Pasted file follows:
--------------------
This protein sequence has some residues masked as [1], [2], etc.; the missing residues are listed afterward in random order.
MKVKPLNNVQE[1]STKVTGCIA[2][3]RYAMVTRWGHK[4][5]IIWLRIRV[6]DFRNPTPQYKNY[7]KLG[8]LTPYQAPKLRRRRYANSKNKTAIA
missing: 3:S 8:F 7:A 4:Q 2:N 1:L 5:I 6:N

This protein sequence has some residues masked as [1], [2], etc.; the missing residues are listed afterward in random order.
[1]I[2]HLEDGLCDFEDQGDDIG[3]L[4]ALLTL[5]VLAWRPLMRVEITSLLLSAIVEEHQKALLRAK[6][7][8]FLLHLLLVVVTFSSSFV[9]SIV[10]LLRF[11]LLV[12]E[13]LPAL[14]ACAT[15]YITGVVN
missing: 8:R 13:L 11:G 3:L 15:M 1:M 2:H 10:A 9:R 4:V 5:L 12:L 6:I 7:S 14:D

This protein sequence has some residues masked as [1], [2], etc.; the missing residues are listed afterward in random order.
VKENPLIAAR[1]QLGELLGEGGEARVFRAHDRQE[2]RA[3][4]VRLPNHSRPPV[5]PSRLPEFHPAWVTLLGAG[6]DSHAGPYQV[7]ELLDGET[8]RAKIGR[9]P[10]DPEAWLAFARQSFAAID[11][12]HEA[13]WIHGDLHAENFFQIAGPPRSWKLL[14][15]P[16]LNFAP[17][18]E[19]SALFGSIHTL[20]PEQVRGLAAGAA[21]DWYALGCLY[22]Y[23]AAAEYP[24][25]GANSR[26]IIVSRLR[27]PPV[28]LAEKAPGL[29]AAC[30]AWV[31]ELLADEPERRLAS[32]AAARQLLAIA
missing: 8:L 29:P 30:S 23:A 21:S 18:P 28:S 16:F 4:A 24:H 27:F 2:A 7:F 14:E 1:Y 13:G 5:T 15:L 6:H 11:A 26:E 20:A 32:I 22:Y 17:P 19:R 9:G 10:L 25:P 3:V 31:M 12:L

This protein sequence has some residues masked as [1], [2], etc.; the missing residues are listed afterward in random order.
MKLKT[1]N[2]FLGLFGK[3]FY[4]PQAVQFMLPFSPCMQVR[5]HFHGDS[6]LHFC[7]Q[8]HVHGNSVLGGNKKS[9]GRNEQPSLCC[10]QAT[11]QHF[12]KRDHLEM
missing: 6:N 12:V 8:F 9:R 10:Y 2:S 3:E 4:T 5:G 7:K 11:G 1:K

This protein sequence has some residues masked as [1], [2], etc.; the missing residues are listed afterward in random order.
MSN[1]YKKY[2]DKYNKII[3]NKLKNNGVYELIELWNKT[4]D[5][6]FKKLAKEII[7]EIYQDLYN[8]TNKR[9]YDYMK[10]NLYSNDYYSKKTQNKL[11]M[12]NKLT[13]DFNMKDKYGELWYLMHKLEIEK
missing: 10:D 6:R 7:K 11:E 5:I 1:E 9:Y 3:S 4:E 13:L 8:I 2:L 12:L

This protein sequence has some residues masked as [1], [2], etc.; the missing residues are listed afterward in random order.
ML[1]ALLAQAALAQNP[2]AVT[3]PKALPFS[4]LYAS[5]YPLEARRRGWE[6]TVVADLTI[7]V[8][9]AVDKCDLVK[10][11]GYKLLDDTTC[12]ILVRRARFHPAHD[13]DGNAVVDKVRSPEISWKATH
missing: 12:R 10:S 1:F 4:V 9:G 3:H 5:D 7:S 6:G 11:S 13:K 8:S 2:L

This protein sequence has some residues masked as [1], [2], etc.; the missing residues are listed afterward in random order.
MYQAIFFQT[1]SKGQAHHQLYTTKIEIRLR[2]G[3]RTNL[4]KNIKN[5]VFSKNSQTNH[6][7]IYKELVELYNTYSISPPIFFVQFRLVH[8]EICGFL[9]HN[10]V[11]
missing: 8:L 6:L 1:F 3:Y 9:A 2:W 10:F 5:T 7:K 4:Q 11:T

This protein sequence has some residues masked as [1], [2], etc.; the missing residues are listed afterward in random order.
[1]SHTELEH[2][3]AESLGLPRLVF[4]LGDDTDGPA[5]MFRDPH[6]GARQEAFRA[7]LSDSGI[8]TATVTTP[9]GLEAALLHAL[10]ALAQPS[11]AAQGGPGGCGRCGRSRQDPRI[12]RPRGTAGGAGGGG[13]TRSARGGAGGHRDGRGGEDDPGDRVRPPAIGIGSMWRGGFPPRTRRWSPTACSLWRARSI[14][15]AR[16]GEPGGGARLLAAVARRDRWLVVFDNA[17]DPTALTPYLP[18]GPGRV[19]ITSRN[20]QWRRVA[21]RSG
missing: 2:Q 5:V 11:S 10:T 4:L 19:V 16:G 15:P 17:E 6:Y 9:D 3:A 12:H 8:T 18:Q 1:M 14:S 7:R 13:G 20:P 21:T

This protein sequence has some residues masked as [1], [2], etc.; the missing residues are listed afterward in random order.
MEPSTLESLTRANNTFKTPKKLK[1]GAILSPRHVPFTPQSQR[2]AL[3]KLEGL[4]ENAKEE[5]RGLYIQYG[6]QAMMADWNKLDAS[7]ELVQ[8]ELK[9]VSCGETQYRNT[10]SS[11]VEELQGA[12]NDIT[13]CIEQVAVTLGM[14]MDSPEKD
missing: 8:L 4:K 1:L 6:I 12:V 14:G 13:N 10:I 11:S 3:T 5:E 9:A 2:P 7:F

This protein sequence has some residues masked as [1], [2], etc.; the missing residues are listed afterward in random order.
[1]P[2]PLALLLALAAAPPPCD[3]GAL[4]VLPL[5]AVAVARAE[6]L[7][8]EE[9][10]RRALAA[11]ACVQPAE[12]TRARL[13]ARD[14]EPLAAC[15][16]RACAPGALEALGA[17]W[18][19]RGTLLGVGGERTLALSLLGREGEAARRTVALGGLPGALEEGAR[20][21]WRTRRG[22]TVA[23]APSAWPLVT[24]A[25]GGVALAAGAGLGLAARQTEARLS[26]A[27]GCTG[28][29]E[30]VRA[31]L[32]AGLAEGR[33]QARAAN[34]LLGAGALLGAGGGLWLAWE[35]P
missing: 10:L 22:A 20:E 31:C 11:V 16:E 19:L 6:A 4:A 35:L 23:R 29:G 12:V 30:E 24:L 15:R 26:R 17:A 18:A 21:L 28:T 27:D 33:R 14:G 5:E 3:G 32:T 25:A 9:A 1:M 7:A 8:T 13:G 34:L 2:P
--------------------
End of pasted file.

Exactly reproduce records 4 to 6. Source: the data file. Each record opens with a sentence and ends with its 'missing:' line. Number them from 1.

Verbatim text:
This protein sequence has some residues masked as [1], [2], etc.; the missing residues are listed afterward in random order.
MKLKT[1]N[2]FLGLFGK[3]FY[4]PQAVQFMLPFSPCMQVR[5]HFHGDS[6]LHFC[7]Q[8]HVHGNSVLGGNKKS[9]GRNEQPSLCC[10]QAT[11]QHF[12]KRDHLEM
missing: 6:N 12:V 8:F 9:R 10:Y 2:S 3:E 4:T 5:G 7:K 11:G 1:K

This protein sequence has some residues masked as [1], [2], etc.; the missing residues are listed afterward in random order.
MSN[1]YKKY[2]DKYNKII[3]NKLKNNGVYELIELWNKT[4]D[5][6]FKKLAKEII[7]EIYQDLYN[8]TNKR[9]YDYMK[10]NLYSNDYYSKKTQNKL[11]M[12]NKLT[13]DFNMKDKYGELWYLMHKLEIEK
missing: 10:D 6:R 7:K 11:E 5:I 1:E 9:Y 3:S 4:E 13:L 8:I 2:L 12:L

This protein sequence has some residues masked as [1], [2], etc.; the missing residues are listed afterward in random order.
ML[1]ALLAQAALAQNP[2]AVT[3]PKALPFS[4]LYAS[5]YPLEARRRGWE[6]TVVADLTI[7]V[8][9]AVDKCDLVK[10][11]GYKLLDDTTC[12]ILVRRARFHPAHD[13]DGNAVVDKVRSPEISWKATH
missing: 12:R 10:S 1:F 4:V 9:G 3:H 5:D 7:S 6:G 11:S 13:K 8:S 2:L